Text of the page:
contractcon‧tract2 /kənˈtrækt/ ●○○ AWL verb 1 [intransitive]NARROW to become smaller or narrower OPP expand Metal contracts as it cools. The economy has contracted by 2.5% since last year.2 [transitive] formalMIGET to get an illness SYN catch Two-thirds of the adult population there have contracted AIDS.3 BBAGREE[intransitive, transitive] to sign a contract in which you agree formally that you will do something or someone will do something for youcontract (somebody) to do something They are contracted to work 35 hours a week. the company that had been contracted to build the modelscontract (with) somebody for something Doctors control their budgets and contract with hospitals for services.contract a marriage/alliance etc (=agree to marry someone, form a relationship with them etc) Most of the marriages were contracted when the brides were very young.→ See Verb table
Examples from the Corpus
contractWhen we work a muscle we cause it to contract and become bigger.In the 1980s, the economy contracted and many small businesses failed.Metal contracts as it becomes cool.When she contracted polio, which paralyzed her left leg, she was told she would never walk again.Dr Chalmers is trying to find out how many people may have contracted the disease in her area.He contracted the disease through an insect bite.The key message is that kids cook quick - which is not to say that they immediately contract the disease.Firstly, this makes it difficult to decide where best to expand or contract the firm's resources.The city of Chicago has contracted to purchase three city transit buses that will be powered by fuel cells.Orwell contracted tuberculosis during the war and eventually died from the disease.The Housing Authority of Louisville quit contracting with one of its resident management corporations because the corporation began to cheat.contract a marriage/alliance etcA failure to conform to the legal requirements in contracting a marriage will render that marriage void.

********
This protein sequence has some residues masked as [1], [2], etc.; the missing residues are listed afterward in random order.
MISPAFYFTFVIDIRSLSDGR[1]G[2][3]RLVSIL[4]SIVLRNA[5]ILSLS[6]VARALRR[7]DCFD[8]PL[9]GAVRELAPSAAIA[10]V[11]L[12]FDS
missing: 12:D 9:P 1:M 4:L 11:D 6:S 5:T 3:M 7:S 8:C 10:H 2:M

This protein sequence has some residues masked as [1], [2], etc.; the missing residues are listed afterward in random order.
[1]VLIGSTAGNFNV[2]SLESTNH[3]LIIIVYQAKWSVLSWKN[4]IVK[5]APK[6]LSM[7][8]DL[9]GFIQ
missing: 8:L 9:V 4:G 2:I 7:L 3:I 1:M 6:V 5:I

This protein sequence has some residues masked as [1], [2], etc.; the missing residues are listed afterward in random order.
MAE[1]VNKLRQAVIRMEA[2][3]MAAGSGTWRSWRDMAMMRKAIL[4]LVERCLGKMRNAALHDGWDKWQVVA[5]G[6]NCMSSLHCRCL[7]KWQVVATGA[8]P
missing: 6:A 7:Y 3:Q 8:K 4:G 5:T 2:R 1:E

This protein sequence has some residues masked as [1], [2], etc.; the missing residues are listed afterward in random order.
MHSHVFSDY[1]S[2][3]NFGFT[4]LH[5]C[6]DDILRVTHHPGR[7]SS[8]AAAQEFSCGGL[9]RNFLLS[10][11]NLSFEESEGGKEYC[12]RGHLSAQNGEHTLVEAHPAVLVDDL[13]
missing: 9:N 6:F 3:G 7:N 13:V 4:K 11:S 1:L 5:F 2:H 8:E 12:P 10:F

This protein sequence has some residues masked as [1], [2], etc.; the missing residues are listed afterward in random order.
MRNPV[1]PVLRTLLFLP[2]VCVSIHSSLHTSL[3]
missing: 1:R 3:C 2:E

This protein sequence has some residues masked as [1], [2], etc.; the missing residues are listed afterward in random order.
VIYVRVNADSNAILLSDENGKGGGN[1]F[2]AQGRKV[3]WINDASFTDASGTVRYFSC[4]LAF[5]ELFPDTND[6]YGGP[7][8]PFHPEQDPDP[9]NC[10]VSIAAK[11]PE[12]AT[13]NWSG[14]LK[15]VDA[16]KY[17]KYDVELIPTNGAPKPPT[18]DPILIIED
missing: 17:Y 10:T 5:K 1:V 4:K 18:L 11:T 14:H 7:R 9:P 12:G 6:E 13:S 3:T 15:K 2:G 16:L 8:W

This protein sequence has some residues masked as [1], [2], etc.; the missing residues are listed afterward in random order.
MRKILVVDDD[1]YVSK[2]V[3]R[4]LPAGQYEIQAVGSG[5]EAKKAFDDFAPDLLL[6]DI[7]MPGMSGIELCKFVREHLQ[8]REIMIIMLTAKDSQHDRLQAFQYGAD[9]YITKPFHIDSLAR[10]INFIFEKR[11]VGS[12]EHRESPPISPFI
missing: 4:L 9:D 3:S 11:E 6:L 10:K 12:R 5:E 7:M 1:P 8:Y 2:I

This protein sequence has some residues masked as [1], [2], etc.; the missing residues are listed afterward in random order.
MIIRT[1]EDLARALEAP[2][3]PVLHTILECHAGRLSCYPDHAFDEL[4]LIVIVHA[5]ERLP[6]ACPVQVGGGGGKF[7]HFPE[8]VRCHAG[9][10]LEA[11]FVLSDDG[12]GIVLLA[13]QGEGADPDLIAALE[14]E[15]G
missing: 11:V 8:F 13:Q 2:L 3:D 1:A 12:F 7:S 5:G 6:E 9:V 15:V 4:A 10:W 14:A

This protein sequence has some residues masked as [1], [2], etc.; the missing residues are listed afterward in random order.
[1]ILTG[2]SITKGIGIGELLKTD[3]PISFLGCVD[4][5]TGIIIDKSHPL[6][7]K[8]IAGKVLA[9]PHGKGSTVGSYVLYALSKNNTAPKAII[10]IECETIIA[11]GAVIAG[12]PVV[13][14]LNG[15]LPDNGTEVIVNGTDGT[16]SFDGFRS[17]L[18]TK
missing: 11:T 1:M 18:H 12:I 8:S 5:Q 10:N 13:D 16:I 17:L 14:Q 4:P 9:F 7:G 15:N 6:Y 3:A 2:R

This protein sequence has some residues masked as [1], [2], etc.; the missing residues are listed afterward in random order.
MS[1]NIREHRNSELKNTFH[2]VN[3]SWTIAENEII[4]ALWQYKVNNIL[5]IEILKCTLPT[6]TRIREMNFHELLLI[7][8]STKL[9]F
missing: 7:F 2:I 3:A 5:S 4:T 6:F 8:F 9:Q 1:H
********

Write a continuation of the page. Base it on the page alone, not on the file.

contractcontract3 /ˈkɒntrækt $ ˈkɑːn-/ contract in contract outFrom King Business Dictionarycontractcon‧tract1 /ˈkɒntræktˈkɑːn-/ noun1[countable]LAW a formal written agreement between two or more people or groups which says what each must do for the other, or must not doInformix signed a contract to provide software for Wal-Mart Stores’ distribution and systems.Lawyers are still drawing up the recording contract.Gazprom has entered into a contract with NIOC to develop the South Pars gas field.He wasn’t fired and he is still under contract to OGE.All cargo-handling services are now put out to contract (=companies compete to win the work). see also breach of contract, essence of a contract2[countable]FINANCE an agreement to deliver a type of basic goods or material at a particular price and time in the futureThe wheat contract for March delivery rose 8.5 cents a bushel. aleatory contract annual hours contract bilateral contract binding contract evergreen contract executed contract express contract fixed-period contract formal contract forward contract frustration of contract futures contract hire purchase contract implied contract labor contract naked contract onerous contract options contract oral contract performance contract rolling contract service contract standard-form contract turnkey contract unenforceable contract unilateral contract voidable contract void contractcontractcontract2 adjective [only before a noun] British English contract builders, electricians etc do work for companies rather than for the general publiccontractcon‧tract3 /kənˈtrækt/ verb [intransitive]1ECONOMICS if an economy, industry, or business activity contracts, it gets smaller or less successfulEuropean scheduled air traffic grew 1.1%, but domestic traffic contracted by 1.6%.contraction noun [uncountable]The US remained the largest buyer of Japanese vehicles in May, despite a 17% contraction in shipments.2COMMERCELAW contract to do something to formally agree to do something, for example by signing a contractLast month, the shipbuilding industry contracted to export 16 vessels. contract in contract out→ See Verb tableOrigin contract1 (1300-1400) Old French Latin contractus; CONTRACT2 contract2 (1500-1600) Latin contractus, past participle of contrahere to pull together, make a contract, make smaller, from com- (COM-) + trahere to pull